Reap a harvest: making ‘fallow seasons’ work for you

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Photo by Isak Engström on Unsplash.

On a recent podcast, the guest talked about working through a “fallow” writing season. Fallow—meaning idle, unproductive or uncreative—describes the past five months of my life. In the article Why We Need to Be ‘OK’ in the Fallow Season, Ryan Fahey asks the question, “Are you in a season that doesn’t seem to be producing any results?” followed by, “Are you spinning your wheels…frustrated at not seeing the results you want?” Yet, the fallow season is actually the most important season of growth. In fact, it’s essential for producing something wonderful. Unfortunately, some of these seasons take longer than others to deliver the outcome we desire; i.e., not all fallow seasons are the same. But the good news: fallow does not equal failure. And if we focus on the process, rather than the outcome, we will reap a harvest if we do not give up.

Are you in a fallow season? Let me know at chrismadayschmidt.com, and remember to sign up for my free monthly emails.

How to determine if you’re an amateur or a professional

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In a recent post, I talk about taking massive action to fight for your goals. The article I reference focuses on the importance of changing our mindsets. And that it isn’t just trying something once, or trying and failing and then quitting. It means trying until we get the results we want; i.e., mastering daily habits that ultimately lead to success. According to James Clear, author of Atomic Habits and the creator of the Habits Academy, it’s about the power of schedule and creating a daily routine. Clear says, “Stop waiting for motivation or creative inspiration to strike you and set a schedule for your habits. This is the difference between professionals and amateurs. Professionals set a schedule and stick to it. Amateurs wait until they feel inspired or motivated.” Further, give yourself permission to deliver a less-than-average outcome. “The only way to be consistent enough to make a masterpiece is to give yourself permission to create junk along the way.”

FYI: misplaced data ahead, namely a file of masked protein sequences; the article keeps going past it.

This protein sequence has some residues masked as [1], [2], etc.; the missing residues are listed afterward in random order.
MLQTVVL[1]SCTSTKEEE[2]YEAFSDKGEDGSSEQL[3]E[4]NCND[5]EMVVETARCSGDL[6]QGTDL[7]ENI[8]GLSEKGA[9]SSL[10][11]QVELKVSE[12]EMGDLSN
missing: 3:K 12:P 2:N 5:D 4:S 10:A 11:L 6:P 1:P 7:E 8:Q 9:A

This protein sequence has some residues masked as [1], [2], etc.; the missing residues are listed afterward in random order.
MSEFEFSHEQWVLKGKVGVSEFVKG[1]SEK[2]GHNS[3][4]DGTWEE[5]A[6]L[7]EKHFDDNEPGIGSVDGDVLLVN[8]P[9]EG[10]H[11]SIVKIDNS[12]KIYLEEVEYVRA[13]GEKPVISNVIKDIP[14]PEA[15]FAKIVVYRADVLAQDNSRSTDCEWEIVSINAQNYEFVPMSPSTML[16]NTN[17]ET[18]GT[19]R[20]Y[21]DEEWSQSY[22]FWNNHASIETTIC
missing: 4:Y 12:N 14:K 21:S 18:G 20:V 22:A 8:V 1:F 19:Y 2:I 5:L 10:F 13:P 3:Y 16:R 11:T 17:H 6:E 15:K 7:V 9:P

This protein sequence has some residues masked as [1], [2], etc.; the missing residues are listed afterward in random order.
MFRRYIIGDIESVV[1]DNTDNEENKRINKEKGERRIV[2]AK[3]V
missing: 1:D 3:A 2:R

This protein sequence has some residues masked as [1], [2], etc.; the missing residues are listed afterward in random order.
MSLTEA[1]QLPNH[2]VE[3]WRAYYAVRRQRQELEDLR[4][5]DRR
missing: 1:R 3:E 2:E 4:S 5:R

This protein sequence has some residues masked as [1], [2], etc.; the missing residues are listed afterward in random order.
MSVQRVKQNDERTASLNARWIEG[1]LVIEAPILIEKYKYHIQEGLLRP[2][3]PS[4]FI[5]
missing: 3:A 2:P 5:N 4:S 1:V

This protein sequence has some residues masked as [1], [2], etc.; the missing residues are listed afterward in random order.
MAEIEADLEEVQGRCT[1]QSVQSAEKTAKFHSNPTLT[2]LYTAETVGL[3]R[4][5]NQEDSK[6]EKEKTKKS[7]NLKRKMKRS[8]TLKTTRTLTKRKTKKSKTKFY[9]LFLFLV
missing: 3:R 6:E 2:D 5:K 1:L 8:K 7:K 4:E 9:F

So what’s the verdict—amateur or pro?

Image courtesy of Stuart Miles at FreeDigitalPhotos.net.

Do what you can: how to cultivate discipline

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On the heels of my previous post, “Persistence, determination…,” what if you don’t see the results of your consistent efforts right away? Or even within months or years of “showing up” each day? How do you fight the discouragement and keep on keeping on? That, my friends, boils down to the question: How badly do you want it? If it’s something that doesn’t occupy your thoughts 24/7 or make you excited to jump (or crawl) out of bed each morning, then whatever it is may no longer be worthy of your attention. And that’s okay. But if it is a dream that defines you or your purpose in life, then you must work through any disappointment or obstacles and chalk them up as growing pains. Maybe up your game, reprioritize. Simplify along the way. According to “Consistency Beats Talent…,” ‘Do what you can with the hours you have. Cultivate discipline. Master your time so you can maximize your production with what time you have.’

How do you cultivate discipline?

Photo courtesy of David Castillo Dominici at FreeDigitalPhotos.net.